Rolling Stone - 3 stars out of 5 -- "[T]hey're still able to write and play songs that tap into the teenage feeling that drove them. The melodies are strong, the musicianship is still leagues beyond their peers and they still have an innate sense of when to end a song before it drags on too long."
Spin - "The band sounds better than ever...mounting a muscular four-way attack that captures the immediacy of their frenetic synchronicity better than any non-live album of theirs to date..."
Entertainment Weekly - "The songs prove, yet again, that the Descendents' best cuts fully transcend their genre. They may be punk in speed, but it's not their velocity that makes them lovable." -- Grade: B
Pitchfork (Website) - "HYPERCAFFIUM SPAZZINATE is the first LP in over 12 years from the California pop-punk icons, and it relies on the same humor, honesty, and personal experience that has always powered their music."
Personnel: Milo Aukerman (vocals); Stephen Egerton (guitar); Bill Stevenson (drums); Maddie Stevenson, Miles Stevenson, Longfellow (background vocals).
Audio Mixer: Jason Livermore.
Recording information: Armstrong Recording, Tulsa, Oklahoma; The Blasting Room, Fort Collins, Colorado; Whitehouse Studio, Newark, Delaware.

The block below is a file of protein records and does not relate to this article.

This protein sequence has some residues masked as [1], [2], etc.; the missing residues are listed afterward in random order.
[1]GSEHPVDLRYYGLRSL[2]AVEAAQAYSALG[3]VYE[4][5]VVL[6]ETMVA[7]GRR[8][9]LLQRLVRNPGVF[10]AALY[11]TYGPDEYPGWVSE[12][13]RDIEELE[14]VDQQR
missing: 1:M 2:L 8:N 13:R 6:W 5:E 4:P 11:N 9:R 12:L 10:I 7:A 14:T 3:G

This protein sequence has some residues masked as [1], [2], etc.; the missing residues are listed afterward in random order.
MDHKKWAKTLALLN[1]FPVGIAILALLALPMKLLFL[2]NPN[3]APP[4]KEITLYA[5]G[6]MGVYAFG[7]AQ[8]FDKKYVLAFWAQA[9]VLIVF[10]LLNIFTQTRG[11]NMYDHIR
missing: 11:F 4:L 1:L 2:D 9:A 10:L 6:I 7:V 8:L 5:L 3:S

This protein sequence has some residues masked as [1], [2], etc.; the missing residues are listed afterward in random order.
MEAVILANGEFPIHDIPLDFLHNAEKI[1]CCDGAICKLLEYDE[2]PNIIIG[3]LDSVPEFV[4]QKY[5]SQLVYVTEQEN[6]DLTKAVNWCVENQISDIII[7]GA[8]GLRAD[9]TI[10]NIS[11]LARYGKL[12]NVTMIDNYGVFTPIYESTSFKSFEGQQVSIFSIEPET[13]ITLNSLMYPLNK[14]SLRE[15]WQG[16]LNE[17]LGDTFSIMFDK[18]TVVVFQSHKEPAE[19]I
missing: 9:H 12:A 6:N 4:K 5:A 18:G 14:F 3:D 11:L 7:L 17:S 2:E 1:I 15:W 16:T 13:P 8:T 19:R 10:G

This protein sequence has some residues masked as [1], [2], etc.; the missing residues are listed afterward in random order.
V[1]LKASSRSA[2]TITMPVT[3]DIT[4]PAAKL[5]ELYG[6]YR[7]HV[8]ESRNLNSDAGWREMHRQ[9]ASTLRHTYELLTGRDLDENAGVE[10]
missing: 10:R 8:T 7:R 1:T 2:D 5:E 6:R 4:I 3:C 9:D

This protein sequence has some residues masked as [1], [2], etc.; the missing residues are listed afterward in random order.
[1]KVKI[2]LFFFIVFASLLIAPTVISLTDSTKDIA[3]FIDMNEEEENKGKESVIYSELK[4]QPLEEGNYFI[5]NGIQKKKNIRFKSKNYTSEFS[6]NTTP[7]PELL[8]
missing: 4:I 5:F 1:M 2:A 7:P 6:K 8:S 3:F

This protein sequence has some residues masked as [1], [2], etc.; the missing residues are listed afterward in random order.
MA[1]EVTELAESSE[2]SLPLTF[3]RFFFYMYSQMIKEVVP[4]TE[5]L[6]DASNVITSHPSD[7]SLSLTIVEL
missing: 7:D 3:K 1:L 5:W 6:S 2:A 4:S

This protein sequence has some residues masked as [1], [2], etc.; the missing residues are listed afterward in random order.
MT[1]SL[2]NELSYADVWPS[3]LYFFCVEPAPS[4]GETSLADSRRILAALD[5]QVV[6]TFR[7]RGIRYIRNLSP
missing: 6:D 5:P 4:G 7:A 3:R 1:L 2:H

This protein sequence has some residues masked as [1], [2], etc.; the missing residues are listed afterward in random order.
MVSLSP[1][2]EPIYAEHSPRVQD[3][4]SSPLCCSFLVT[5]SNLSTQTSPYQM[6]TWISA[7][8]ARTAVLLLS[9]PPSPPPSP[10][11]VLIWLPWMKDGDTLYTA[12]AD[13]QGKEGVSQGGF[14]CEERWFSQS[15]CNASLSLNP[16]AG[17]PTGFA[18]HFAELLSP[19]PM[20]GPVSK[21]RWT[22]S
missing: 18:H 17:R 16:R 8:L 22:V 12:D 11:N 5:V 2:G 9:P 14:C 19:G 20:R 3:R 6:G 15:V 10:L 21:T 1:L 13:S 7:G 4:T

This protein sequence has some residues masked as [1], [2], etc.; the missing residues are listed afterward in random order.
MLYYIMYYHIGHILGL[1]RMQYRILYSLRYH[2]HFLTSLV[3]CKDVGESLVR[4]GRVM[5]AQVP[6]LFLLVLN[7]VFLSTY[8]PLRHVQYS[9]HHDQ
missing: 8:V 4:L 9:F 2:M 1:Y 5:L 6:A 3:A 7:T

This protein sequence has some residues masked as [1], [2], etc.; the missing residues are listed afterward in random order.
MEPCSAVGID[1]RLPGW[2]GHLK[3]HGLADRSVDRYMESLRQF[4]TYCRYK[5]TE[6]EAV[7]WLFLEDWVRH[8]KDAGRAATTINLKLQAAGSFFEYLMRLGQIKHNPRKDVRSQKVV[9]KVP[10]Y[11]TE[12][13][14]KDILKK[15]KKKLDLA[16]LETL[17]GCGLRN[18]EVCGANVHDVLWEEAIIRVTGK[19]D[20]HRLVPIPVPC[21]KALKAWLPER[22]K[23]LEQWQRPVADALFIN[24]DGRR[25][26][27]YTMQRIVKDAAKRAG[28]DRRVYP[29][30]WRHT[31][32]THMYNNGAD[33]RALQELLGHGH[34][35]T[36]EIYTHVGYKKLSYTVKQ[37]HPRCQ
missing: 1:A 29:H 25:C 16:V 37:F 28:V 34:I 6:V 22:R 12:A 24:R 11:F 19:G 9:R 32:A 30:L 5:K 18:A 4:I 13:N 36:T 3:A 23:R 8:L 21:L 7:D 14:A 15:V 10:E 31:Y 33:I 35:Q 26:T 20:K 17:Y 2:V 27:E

The band photo in the packaging for the Descendents' 2016 album Hypercaffium Spazzinate says a lot: the geeky, misfit kids who recorded the band's early triumphs are now middle-aged men, all over 50, and noticeably greyer and heftier, but most importantly looking cheerful and confident. It's a young person's birthright to wail about their lives, but what about these guys? The Descendents still have their own reasons to howl, and despite being eligible to join AARP, it still suits them. The unspoken theme of Hypercaffium Spazzinate is the ultimate inevitability of adulthood, and how it impacts your life. From the glum reality of having to watch your diet in "No Fat Burger" to the phenomenon of seeing kids get medicated out of their geekier behavior in "Limiter," these 16 songs come from the perspective of a grown-up. But despite (or perhaps because of) their maturity, these guys still clearly love the speedy charge of punk rock, and griping about the state of their world is as liberating for them today as it was in 1983. Milo Aukerman's vocals are as strong as ever, and better controlled than they were in his salad days. The hard, lean rush of Stephen Eggerton's guitar work is precise and effective, and Karl Alvarez's percolating basslines and Bill Stevenson's epic-scale drumming provide a sturdy platform for their aggressively hooky tunes. This music is taut and satisfying, and if there are plenty of pop-punk bands doing something similar these days, the Descendents fathered this sound, and they still deliver with an enthusiasm that makes all the difference. Though the Descendents are genuine adults these days, they still have troubles with women and self-image, and "Feeling This," "On Paper," "Testosterone," and "Fighting Myself" confirm that while they've learned a lot, they're still aware of what they don't know, and they aren't afraid to sing about it. And "Beyond the Music," in which they sing about the bonds of friendship that keep the band together, and "Full Circle," a celebration of California punk history, are powerful reminders of how much music still means to them. In 2016, the Descendents are playing punk rock for the same reasons they always did -- they want to, and they need to -- and the fact they can mature while sounding thoroughly like themselves makes Hypercaffium Spazzinate a welcome late-era addition to their catalog. ~ Mark Deming